MooseAs things got closer to game time, more and more people started taking offense to my Moustakas jersey. While I never felt threatened, it was starting to get tiresome (except for the gyro comment, that was really funny). I did get a chance to cheer Moose loudly, though. Whenever he came up to bat, the Mets fans would boo loudly, giving me a chance to shout “MOOOOOOOOOOSE!” unnoticed by most of the Mets fans (the guy behind me figured out what I was doing, but thought it was funny). Unfortunately, after Moose went down in the top of the second, I had to use the restroom, and as I was walking down the aisle, I got what seemed like the entire section of the stadium booing at me as went down the steps (I was kind of wondering if it was loud enough to hear it on TV, but I wasn’t going to stop and text my family to ask).

As the Mets took the lead on a couple of Michael Conforto home runs, I became the least of their concerns. They felt that they were ready to tie the series, but after Mets starter Steven Matz left the game, I was able to feel some anticipation as the game was handed over to the bullpens. Did the Mets fans know as well as I did the ability this Royals team had to come back?

When the top of the eighth started, the Mets’ shaky setup man Tyler Clippard quickly walked two Royals batters. Everyone in the crowd was standing in anticipation as the game was handed over to Mets closer Jeurys Familia to face Eric Hosmer with two on and nobody out. At about the same time, I noticed that Davis was warming up in the bullpen. Royals’ manager Ned Yost was being aggressive and ready to bring in his closer in the eighth if the Royals tied or grabbed the lead.

Back on the field, Hosmer jumped on an early pitch from Familia, but it was an easy grounder to second baseman (and NLCS hero) Daniel Murphy. However, Murphy failed to field the ball and as it dribbled into the outfield Ben Zobrist scored to tie the game. The air went out of Citi Field and I gave a little fist pump and some dap to the other Royals fan nearby.

The next two batters, Moustakas and Salvador Pérez, gave the Royals the lead. At that point, I felt comfortable enough for some limited trash talk myself, when a Mets fan claimed that if we could get to Familia, then they could get to Wade Davis. I politely informed them that they clearly had not been through enough of the Wade Davis Experience. After a 1-2-3 bottom of the eighth and top of the ninth, the Mets did create some last-moment drama by putting up two singles against Davis in the bottom of the ninth with their hot-hitting first baseman Lucas Duda due up. When the Mets fan I had been talking to earlier asked if I was getting nervous, I calmly said, “Wade Davis has this.”

With the help of an unnecessary base-running mistake by Yoenis Cespedes, the Royals promptly got a double play, and I was walking out of Citi Field a winner.

On the way out of the park, I could feel that the gravity of the situation had sunk in for Mets fans. There were a few people who attempted to get chants of “Mets in seven!” going, but most just quietly filed out of the stadium and to their cars or the subway. In the jam of people getting onto the train a few talked to me, clearly dejected. I actually managed to make a few of them feel better by saying, “Hey, the Royals were down 3-1 the year we won it all, so it’s not over yet.”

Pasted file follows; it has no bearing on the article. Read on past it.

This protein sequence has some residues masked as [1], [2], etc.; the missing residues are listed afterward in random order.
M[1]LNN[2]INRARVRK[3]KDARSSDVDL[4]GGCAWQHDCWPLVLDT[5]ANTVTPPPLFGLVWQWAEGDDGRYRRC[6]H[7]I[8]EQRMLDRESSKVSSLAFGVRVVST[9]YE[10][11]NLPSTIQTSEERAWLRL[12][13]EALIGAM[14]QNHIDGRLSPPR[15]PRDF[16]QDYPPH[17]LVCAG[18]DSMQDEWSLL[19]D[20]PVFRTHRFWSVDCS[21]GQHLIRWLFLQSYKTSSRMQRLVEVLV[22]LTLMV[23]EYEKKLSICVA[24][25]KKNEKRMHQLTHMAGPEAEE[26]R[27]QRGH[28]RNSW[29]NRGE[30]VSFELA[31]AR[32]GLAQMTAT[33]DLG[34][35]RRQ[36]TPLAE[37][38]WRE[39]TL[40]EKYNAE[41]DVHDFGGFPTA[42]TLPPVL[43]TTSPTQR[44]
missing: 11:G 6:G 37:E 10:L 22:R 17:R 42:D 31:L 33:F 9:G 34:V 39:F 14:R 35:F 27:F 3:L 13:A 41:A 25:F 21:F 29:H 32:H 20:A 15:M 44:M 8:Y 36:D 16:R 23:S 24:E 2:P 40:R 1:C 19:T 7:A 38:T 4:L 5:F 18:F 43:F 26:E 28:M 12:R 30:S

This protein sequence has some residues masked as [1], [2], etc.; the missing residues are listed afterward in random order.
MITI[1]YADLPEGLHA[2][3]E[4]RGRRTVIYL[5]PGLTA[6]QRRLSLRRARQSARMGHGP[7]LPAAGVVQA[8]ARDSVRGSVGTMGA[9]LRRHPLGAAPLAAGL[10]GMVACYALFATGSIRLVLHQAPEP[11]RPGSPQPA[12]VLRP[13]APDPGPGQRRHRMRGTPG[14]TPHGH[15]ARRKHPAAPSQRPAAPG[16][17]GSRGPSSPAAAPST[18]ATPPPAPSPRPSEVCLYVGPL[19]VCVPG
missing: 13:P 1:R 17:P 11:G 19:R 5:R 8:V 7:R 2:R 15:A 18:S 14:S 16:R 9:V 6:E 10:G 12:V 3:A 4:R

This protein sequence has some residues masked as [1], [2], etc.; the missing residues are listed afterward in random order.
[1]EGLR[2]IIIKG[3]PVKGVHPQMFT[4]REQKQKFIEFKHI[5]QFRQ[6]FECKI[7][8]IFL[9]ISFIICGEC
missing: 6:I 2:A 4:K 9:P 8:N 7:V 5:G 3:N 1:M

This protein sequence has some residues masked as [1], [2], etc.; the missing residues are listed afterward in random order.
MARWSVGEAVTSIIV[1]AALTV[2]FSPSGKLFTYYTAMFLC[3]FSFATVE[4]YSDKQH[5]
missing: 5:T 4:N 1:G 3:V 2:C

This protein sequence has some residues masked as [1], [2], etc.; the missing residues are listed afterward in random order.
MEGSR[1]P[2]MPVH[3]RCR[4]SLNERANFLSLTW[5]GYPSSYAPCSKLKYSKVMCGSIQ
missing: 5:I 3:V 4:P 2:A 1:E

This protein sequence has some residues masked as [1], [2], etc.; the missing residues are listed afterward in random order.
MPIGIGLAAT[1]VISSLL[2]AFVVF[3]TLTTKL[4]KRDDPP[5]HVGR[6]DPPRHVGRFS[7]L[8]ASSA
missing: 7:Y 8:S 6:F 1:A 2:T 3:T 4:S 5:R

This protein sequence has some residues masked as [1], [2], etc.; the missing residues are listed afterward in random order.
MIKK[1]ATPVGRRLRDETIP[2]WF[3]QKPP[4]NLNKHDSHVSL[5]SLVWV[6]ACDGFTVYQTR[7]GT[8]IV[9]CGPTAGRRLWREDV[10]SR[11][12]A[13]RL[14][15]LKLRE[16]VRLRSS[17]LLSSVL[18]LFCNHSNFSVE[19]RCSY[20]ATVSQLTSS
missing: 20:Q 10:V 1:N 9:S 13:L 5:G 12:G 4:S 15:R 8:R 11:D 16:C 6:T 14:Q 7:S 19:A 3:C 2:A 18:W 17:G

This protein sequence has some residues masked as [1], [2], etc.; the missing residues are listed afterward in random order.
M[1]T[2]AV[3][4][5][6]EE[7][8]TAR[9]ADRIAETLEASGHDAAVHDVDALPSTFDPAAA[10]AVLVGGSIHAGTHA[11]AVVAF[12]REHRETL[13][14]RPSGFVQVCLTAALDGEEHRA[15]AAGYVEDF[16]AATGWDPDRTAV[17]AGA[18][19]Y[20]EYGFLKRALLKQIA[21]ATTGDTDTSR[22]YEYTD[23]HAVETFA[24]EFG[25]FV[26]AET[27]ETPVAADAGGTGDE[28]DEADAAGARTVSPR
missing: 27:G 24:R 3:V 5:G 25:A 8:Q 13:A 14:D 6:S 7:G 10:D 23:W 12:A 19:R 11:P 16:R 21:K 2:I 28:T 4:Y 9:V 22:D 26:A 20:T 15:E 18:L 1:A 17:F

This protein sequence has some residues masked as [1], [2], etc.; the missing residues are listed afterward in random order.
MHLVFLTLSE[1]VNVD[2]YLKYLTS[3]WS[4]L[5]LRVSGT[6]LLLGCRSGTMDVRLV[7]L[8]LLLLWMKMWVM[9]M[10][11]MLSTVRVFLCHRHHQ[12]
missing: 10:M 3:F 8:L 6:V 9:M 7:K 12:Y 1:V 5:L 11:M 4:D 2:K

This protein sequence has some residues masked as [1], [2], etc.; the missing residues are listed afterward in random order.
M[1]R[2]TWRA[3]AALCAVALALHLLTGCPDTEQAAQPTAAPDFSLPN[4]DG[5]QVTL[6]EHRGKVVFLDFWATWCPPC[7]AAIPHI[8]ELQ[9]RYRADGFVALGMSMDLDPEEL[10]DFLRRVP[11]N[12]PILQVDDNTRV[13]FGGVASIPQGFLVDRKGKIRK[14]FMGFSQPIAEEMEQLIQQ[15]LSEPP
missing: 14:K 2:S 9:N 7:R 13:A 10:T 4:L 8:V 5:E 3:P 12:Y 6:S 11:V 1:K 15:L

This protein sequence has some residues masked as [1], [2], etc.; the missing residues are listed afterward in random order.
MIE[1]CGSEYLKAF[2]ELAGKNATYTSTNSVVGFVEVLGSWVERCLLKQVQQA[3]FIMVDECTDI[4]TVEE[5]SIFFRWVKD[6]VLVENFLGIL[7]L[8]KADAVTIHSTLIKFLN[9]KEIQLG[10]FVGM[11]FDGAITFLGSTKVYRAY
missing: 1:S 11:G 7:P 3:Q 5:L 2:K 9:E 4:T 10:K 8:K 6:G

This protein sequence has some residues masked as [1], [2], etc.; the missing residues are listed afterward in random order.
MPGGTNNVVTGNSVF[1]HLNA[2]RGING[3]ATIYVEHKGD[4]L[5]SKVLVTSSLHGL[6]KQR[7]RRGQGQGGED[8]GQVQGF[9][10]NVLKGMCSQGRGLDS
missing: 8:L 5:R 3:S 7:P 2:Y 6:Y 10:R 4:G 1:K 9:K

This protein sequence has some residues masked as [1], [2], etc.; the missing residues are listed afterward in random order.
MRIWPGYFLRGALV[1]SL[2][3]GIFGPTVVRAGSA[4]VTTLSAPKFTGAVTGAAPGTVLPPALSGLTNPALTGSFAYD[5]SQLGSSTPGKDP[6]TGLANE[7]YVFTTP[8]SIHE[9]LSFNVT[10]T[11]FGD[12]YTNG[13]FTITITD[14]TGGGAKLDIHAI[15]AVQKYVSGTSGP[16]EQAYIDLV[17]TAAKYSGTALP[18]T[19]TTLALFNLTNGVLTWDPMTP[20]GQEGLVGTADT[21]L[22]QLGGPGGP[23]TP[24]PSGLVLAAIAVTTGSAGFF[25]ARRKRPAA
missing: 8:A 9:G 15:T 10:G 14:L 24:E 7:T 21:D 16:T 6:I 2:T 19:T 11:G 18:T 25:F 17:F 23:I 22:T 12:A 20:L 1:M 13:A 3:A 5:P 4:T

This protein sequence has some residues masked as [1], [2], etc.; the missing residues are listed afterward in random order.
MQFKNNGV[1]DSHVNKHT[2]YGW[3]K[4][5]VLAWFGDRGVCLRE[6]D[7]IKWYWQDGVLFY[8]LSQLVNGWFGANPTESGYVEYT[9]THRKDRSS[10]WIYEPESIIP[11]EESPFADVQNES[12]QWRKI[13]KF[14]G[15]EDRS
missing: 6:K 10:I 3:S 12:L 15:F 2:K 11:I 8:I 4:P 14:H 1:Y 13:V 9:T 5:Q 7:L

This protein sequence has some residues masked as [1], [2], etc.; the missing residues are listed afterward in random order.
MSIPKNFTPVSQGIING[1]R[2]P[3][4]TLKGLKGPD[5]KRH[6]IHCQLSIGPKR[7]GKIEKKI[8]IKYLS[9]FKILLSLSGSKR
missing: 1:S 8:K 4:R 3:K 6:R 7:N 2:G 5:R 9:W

The day of Game Five was also the first day of a planned trip to Philadelphia for my wife and me. While it would have been awesome to stay in New York, I didn’t have the cash to catch two World Series games. Further, since Ashley let me run off for the first part of the weekend to spend a ton of our money on a baseball game without complaining about it, I figured I should stick to most of our original plan.

The one change I did make was I found a Kansas City bar in Philadelphia called Big Charlie’s Saloon to watch the game at. While I knew it was mainly a Chiefs bar, I figured it had to be the place where local Royals fans were gathering.

So I ventured into South Philly, found a miniature sea of blue hanging out, and got to watch the Royals in yet another city (though this one wasn’t hostile to the Royals). In between innings, I checked out the insane collection of Chiefs memorabilia they had on the walls (any KC sports fan should check this place out if they’re in Philly).

As for the game itself, we got a bit nervous as Matt Harvey did his best Madison Bumgarner impersonation. However, we kept faith that either we’d eventually get to him or get to the Mets’ leaky bullpen. We did both. And we screamed ourselves hoarse at another dramatic comeback victory, safe in the company of fellow KC supporters. I bear-hugged total strangers as we slammed the door on a world championship, and for the first time in my life, I bought an entire bar a round of drinks.

We had just won the world championship. And no matter where I was, I was going to celebrate.

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9 11 2015
Comparing the 1985 and 2015 Kansas City Royals | Hated Yankees

[…] to the Mets in seven games. The Royals won most comparisons to the ’86 Red Sox. Then, after Game Four, I compared this year’s Mets to the 1985 Royals, who fell behind St. Louis 3-1 before roaring […]

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3 04 2016
The Royals’ greatest moments of championship seasons | Hated Yankees

[…] Enjoying Game Two and Game Four in 2015 vicariously through Mike, who went to Kauffman Stadium for one and Tom, who wore his Moustakas jersey in Citi Field for the other. […]